News and politics

Remembering Terry Pratchett

“Tech-savvy admirers of the late Terry Pratchett have hit upon an idea for a particularly appropriate memorial. It will be everywhere and nowhere, hiding in the code of the internet.

Pratchett’s 33rd Discworld novel, Going Postal, tells of the creation of an internet-like system of communication towers called “the clacks”. When John Dearheart, the son of its inventor, is murdered, a piece of code is written called “GNU John Dearheart” to echo his name up and down the lines. “G” means that the message must be passed on, “N” means “not logged”, and “U” means the message should be turned around at the end of a line. (This was also a realworld tech joke: GNU is a free operating system, and its name stands, with recursive geek humour, for “GNU’s not Unix”.) The code causes Dearheart’s name to be repeated indefinitely throughout the system, because: “A man is not dead while his name is still spoken.”

What better way to remember the beloved inventor of this fictional system, then, than “GNU Terry Pratchett”?”

Source: The Guardian

This, of course, means simply adding a HEADER value for HTTP responses in your favourite Web Server.  The header name = “X-Clacks-Overhead”, value = “GNU Terry Pratchett”.


Rushed Mandatory Data Retention Legislation

The two major parties in the Australian Government are scrambling to hash together amendments to the controversial Telecommunications (Interception and Access) Amendment (Data Retention) Bill 2014 which is currently before the House of Representatives.

We haven’t seen any amendments over the past few days (and a few independents haven’t too apparently) although a single amendment has finally been distributed just this very morning.  Given how little light this new amendment has seen, how can this be realistically rushed through parliament when the ink is literally still wet on most of the key details of the legislation (in the form of the aforementioned amendment)?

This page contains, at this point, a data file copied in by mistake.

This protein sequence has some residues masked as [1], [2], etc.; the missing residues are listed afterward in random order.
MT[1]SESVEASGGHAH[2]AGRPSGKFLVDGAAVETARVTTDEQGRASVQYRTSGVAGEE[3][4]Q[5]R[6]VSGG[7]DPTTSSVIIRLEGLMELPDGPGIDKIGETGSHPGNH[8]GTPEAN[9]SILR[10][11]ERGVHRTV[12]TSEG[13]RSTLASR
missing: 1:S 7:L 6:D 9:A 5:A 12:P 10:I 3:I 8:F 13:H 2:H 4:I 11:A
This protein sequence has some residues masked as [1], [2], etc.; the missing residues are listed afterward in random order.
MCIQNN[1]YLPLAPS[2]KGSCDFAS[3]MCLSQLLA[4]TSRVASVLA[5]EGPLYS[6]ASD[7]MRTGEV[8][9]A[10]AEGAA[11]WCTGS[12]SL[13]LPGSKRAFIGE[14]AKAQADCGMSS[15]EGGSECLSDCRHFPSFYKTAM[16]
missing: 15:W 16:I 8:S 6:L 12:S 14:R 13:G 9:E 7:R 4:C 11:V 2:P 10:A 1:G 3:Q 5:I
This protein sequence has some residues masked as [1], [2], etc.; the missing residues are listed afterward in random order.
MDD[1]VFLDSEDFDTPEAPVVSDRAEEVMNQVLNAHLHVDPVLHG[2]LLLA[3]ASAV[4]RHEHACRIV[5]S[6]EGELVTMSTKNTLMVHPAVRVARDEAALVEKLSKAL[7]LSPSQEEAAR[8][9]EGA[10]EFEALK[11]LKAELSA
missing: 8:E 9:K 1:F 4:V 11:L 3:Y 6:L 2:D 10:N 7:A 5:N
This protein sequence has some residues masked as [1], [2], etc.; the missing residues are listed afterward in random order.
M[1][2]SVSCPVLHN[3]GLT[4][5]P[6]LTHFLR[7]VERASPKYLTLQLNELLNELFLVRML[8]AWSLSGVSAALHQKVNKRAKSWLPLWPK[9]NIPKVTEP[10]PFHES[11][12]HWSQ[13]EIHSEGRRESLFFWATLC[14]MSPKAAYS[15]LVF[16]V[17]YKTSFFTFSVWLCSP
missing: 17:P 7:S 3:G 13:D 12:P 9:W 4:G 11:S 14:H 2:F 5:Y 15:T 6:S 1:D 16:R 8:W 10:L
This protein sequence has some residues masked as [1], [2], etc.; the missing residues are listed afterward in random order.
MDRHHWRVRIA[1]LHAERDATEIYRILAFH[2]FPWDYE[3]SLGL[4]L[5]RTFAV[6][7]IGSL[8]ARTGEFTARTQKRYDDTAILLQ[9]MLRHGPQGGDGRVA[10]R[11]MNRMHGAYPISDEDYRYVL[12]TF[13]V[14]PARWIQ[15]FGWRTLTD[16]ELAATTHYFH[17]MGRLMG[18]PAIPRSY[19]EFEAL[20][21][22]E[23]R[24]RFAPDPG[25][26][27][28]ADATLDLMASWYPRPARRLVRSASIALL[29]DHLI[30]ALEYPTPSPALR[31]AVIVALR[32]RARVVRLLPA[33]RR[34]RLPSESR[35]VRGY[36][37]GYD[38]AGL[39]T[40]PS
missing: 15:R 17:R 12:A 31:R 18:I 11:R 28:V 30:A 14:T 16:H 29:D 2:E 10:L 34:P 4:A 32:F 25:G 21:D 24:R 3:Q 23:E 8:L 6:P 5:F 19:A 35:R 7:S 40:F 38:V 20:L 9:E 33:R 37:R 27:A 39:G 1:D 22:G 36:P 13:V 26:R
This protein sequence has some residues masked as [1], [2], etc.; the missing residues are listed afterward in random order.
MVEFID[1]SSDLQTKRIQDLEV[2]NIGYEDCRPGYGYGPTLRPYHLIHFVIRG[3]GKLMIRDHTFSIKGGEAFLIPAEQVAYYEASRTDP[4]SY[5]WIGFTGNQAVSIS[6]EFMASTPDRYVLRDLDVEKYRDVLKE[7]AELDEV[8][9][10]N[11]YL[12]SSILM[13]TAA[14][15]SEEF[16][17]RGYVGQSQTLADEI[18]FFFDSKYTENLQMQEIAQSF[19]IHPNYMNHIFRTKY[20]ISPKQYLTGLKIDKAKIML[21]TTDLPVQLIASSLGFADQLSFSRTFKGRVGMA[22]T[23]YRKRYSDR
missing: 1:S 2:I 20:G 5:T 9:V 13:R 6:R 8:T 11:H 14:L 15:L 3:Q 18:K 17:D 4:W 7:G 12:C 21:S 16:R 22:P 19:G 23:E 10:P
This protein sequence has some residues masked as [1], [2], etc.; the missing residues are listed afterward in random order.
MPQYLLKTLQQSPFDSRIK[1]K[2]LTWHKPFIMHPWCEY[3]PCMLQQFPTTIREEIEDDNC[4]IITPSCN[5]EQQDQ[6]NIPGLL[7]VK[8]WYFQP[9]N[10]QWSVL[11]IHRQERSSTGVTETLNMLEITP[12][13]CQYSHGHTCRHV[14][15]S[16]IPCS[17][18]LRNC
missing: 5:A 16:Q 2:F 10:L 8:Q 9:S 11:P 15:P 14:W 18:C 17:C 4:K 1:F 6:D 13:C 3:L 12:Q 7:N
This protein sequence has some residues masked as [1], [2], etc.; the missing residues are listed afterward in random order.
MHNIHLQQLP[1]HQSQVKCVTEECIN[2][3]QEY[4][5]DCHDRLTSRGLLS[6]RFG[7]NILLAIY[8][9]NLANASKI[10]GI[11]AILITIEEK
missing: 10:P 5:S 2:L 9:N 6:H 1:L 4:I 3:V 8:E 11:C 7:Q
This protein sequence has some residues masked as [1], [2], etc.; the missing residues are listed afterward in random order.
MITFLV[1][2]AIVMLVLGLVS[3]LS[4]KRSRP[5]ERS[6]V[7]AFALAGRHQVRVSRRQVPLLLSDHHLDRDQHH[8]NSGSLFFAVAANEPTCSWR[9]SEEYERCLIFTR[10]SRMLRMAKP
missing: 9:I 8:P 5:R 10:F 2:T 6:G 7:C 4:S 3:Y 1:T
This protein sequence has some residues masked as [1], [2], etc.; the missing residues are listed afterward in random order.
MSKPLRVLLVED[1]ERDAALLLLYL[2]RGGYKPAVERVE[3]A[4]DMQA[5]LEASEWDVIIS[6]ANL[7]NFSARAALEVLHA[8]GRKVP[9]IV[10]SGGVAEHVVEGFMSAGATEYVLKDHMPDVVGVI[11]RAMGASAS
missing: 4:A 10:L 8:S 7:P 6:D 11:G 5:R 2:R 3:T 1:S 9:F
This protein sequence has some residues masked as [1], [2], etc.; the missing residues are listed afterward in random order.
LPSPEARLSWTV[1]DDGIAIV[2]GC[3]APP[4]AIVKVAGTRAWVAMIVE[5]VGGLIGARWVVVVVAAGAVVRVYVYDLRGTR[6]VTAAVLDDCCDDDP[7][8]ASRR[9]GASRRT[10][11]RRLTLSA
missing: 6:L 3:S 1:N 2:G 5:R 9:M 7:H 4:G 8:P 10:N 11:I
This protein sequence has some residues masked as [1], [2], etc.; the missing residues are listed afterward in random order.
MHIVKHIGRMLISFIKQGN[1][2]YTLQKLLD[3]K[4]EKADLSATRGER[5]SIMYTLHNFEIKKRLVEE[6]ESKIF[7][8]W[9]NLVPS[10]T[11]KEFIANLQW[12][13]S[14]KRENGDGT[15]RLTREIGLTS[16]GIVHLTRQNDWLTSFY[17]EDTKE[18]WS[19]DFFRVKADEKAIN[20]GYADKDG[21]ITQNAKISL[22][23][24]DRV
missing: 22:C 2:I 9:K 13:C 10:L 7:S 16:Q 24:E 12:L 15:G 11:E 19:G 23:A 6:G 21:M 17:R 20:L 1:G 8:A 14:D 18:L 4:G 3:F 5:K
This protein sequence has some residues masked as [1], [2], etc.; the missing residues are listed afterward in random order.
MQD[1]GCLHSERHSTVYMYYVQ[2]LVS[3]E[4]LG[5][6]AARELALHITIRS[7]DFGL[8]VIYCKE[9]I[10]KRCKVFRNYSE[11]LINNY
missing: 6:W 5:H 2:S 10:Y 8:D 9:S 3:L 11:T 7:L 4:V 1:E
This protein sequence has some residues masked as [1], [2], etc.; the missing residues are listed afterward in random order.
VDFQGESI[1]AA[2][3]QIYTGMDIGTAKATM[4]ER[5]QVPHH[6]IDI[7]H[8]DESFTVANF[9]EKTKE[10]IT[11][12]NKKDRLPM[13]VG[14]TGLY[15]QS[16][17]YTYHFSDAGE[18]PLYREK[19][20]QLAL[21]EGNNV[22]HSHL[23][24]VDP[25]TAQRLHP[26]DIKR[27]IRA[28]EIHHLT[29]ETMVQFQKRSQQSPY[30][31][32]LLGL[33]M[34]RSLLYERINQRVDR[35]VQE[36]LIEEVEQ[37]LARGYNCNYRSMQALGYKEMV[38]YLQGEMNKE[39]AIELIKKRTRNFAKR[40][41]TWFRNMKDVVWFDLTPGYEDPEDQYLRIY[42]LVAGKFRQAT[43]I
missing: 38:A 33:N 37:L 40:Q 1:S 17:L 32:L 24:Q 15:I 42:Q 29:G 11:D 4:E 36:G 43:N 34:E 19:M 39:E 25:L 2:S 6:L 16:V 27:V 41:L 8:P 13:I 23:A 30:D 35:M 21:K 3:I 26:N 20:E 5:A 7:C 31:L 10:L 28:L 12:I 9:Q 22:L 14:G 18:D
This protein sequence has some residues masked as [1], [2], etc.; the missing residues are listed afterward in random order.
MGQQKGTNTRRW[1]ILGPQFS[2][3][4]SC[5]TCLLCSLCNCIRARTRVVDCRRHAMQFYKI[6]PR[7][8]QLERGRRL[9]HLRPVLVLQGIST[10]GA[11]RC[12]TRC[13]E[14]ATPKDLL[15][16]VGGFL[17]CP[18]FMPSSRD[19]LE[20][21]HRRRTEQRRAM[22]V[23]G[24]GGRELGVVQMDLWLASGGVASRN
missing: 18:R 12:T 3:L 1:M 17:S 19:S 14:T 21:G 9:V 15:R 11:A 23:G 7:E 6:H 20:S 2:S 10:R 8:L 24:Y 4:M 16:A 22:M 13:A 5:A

What’s clear is that there’s far more detail to be defined, and what’s happening now (including the complete lack of transparency) is a disservice to the electorate and to the business which will be adversely affected by this overreach.  This simply shouldn’t be before parliament in the current form!

I find it bizarre that attention is being shone on privacy specifically for journalists – “respond to fears that the surveillance powers would curb press freedom and personal privacy.”  This whole legislation curbs personal privacy!  The only way to _not_ significantly impact the privacy of all Australians is to not have mandatory retention in the first place. 

What’s disconcerting most at this stage is that members of the opposition appear to be falling onto the bandwagon.  Honestly, I don’t think I’ve ever been as dispirited by the dysfunctions in Parliament before as I am now.  The whole “process” is bad comedy, poorly written and poorly acted.